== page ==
In the remainder of the open letter, they note that due to Scientology’s practice of "declaring" those who leave the church as "suppressive persons," their alleged practice of defaming those "suppressive persons" by utilizing the information they have acquired through years of "auditing," and the anonymous nature of the latest accusers, the allegations are "very suspect."

Like all of us, Paul Haggis is not perfect. Unlike a lot of us, he is truly a gentleman. A gentle man, with impeccable manners and a generous heart.

Like those of us who were scientologists, we trusted and confided in our church to seek resolution for our shortcomings. What is different about scientology is the detailed records they maintain of everything you tell them. And beyond that, they conduct intense interrogations based on the idea that only when all specifics and details are disclosed can one find relief. The names, dates, and minute details of any indiscretions, and even thoughts, are all recorded.

It is not a crime to be attracted to women (or men). It’s not a crime to flirt. Or to have sexual relations with someone. It might not be acceptable to your significant other (if you have one), but it certainly isn’t criminal nor worthy of newspaper headlines.

Only a scientologist can understand the pressure one feels to offer up even the slightest thing that the scientology organization might consider a transgression of THEIR mores. This information is used against anyone who departs scientology and dares speak their mind. This is not imaginary. There is a documented history of such things. When someone is declared an “enemy” by scientology, they are fair game.

With the name of everyone one might have thought of, flirted with or taken on a date, it takes little imagination to conjure a string of accusers being contacted and suddenly appearing out of the woodwork.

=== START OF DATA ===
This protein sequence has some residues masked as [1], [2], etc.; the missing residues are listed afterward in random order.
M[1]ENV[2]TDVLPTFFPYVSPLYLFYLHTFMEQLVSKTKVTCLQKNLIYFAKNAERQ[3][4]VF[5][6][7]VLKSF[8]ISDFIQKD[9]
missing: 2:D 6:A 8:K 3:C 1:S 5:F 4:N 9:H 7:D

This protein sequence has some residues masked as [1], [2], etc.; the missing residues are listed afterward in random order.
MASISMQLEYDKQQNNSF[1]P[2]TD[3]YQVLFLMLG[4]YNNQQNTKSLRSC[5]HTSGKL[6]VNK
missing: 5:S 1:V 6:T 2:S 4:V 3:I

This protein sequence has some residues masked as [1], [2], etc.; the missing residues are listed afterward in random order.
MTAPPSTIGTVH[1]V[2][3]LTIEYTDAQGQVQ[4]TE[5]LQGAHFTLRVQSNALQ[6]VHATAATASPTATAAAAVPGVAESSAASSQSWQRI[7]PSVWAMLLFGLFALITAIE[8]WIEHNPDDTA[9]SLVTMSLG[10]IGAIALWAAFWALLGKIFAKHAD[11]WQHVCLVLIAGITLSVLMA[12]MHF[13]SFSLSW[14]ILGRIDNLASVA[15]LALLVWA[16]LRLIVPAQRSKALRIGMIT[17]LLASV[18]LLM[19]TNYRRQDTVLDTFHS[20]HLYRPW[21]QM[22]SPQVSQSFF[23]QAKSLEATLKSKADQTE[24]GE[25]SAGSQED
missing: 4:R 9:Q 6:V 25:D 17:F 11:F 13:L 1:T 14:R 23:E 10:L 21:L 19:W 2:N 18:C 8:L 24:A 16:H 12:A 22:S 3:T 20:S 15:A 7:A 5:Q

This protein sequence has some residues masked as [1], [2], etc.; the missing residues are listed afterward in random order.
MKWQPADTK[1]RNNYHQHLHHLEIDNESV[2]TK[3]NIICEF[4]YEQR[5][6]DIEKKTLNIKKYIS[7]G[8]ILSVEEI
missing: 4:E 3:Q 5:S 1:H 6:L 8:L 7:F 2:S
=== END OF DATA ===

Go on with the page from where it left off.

We expect the next “revelations” about Paul Haggis in this campaign to destroy him to be based on information culled from his scientology files in the form of more “anonymous” accusers, hiding behind a lawyer who will never have to disclose who is paying their bill.

Those who accuse without going to law enforcement, those who seek hush money to keep their stories secret, those who make accusations to the media anonymously – they are suspect. And when the target of these tactics is someone who is a prominent critic of scientology, it is very suspect.

Paul Haggis deserves, based on his record as a gentleman and humanitarian, to be judged when all the evidence has been taken under penalty of perjury in a court of law. Because claims of anonymous accusers who have NOT gone to law enforcement are not credible.

Unsurprisingly, the church has responded, calling Remini and Rinder’s letter a "reprehensible smokescreen to turn horrific sexual assault and rape allegations made against Haggis by four women into a bigoted attack about their former religion."

The church adds that "Ms. Breest has nothing to do with Scientology," and that the three anonymous women have no connection to Scientology.

"To be clear, the Church has never met the women in this case nor their attorneys and knows nothing about the accusations against Haggis other than what has appeared in press reports and public court documents," claims the statement from the church.